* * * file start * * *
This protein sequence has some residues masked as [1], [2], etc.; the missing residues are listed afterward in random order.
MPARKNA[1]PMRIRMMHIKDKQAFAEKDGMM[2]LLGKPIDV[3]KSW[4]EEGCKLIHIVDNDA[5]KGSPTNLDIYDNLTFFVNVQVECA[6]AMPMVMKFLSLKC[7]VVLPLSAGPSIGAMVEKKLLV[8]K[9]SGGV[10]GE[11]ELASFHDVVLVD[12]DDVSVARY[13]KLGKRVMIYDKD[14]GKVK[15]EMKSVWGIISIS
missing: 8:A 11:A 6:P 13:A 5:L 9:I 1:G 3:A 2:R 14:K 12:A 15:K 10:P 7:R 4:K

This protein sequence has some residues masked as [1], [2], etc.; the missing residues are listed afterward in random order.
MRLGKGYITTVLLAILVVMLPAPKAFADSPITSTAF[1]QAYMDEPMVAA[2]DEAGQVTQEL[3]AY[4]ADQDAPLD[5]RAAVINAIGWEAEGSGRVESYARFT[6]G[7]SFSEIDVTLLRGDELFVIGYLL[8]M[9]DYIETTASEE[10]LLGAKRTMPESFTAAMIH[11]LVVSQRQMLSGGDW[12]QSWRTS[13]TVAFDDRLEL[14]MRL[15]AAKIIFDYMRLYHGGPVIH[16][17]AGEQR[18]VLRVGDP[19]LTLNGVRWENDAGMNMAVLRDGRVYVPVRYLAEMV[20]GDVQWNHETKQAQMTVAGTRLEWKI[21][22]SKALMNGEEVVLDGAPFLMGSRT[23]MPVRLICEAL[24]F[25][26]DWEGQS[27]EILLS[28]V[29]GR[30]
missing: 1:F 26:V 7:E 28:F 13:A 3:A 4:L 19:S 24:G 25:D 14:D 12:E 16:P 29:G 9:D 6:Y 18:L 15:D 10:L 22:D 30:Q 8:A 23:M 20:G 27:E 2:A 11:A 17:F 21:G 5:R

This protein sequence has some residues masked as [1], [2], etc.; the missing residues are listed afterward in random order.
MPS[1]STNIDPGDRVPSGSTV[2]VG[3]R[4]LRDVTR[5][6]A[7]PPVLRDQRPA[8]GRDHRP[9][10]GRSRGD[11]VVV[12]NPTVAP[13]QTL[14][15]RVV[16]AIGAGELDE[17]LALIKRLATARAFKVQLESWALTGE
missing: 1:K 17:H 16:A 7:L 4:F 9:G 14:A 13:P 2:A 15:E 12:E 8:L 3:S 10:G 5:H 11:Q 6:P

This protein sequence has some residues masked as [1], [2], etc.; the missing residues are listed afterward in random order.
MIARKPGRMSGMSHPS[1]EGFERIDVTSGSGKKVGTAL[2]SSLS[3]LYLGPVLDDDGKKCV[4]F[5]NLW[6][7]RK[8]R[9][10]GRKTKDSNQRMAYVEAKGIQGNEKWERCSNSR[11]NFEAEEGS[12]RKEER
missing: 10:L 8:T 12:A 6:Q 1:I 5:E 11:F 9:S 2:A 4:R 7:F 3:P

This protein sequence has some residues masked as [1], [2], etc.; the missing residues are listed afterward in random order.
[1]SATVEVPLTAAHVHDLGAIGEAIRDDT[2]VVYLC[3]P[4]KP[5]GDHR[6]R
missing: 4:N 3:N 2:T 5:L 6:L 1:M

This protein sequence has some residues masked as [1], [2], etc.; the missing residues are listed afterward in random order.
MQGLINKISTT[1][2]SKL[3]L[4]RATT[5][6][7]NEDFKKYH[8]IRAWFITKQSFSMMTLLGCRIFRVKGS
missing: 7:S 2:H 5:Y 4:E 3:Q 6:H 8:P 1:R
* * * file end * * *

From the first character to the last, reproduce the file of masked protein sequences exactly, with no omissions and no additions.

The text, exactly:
This protein sequence has some residues masked as [1], [2], etc.; the missing residues are listed afterward in random order.
MPARKNA[1]PMRIRMMHIKDKQAFAEKDGMM[2]LLGKPIDV[3]KSW[4]EEGCKLIHIVDNDA[5]KGSPTNLDIYDNLTFFVNVQVECA[6]AMPMVMKFLSLKC[7]VVLPLSAGPSIGAMVEKKLLV[8]K[9]SGGV[10]GE[11]ELASFHDVVLVD[12]DDVSVARY[13]KLGKRVMIYDKD[14]GKVK[15]EMKSVWGIISIS
missing: 8:A 11:A 6:P 13:A 5:L 9:I 1:G 3:A 2:R 14:K 12:A 15:K 10:P 7:R 4:K

This protein sequence has some residues masked as [1], [2], etc.; the missing residues are listed afterward in random order.
MRLGKGYITTVLLAILVVMLPAPKAFADSPITSTAF[1]QAYMDEPMVAA[2]DEAGQVTQEL[3]AY[4]ADQDAPLD[5]RAAVINAIGWEAEGSGRVESYARFT[6]G[7]SFSEIDVTLLRGDELFVIGYLL[8]M[9]DYIETTASEE[10]LLGAKRTMPESFTAAMIH[11]LVVSQRQMLSGGDW[12]QSWRTS[13]TVAFDDRLEL[14]MRL[15]AAKIIFDYMRLYHGGPVIH[16][17]AGEQR[18]VLRVGDP[19]LTLNGVRWENDAGMNMAVLRDGRVYVPVRYLAEMV[20]GDVQWNHETKQAQMTVAGTRLEWKI[21][22]SKALMNGEEVVLDGAPFLMGSRT[23]MPVRLICEAL[24]F[25][26]DWEGQS[27]EILLS[28]V[29]GR[30]
missing: 1:F 26:V 7:E 28:F 13:A 3:A 4:L 19:S 24:G 25:D 14:D 12:E 16:P 29:G 9:D 6:Y 18:L 15:D 10:L 22:D 30:Q 8:A 23:M 20:G 27:E 2:A 11:A 17:F 21:G 5:R

This protein sequence has some residues masked as [1], [2], etc.; the missing residues are listed afterward in random order.
MPS[1]STNIDPGDRVPSGSTV[2]VG[3]R[4]LRDVTR[5][6]A[7]PPVLRDQRPA[8]GRDHRP[9][10]GRSRGD[11]VVV[12]NPTVAP[13]QTL[14][15]RVV[16]AIGAGELDE[17]LALIKRLATARAFKVQLESWALTGE
missing: 1:K 17:H 16:A 7:L 4:F 9:G 14:A 13:P 2:A 15:E 12:E 8:L 3:S 10:G 5:H 11:Q 6:P

This protein sequence has some residues masked as [1], [2], etc.; the missing residues are listed afterward in random order.
MIARKPGRMSGMSHPS[1]EGFERIDVTSGSGKKVGTAL[2]SSLS[3]LYLGPVLDDDGKKCV[4]F[5]NLW[6][7]RK[8]R[9][10]GRKTKDSNQRMAYVEAKGIQGNEKWERCSNSR[11]NFEAEEGS[12]RKEER
missing: 10:L 8:T 12:A 6:Q 1:I 5:E 11:F 9:S 2:A 4:R 7:F 3:P

This protein sequence has some residues masked as [1], [2], etc.; the missing residues are listed afterward in random order.
[1]SATVEVPLTAAHVHDLGAIGEAIRDDT[2]VVYLC[3]P[4]KP[5]GDHR[6]R
missing: 4:N 3:N 2:T 5:L 6:L 1:M

This protein sequence has some residues masked as [1], [2], etc.; the missing residues are listed afterward in random order.
MQGLINKISTT[1][2]SKL[3]L[4]RATT[5][6][7]NEDFKKYH[8]IRAWFITKQSFSMMTLLGCRIFRVKGS
missing: 7:S 2:H 5:Y 4:E 3:Q 6:H 8:P 1:R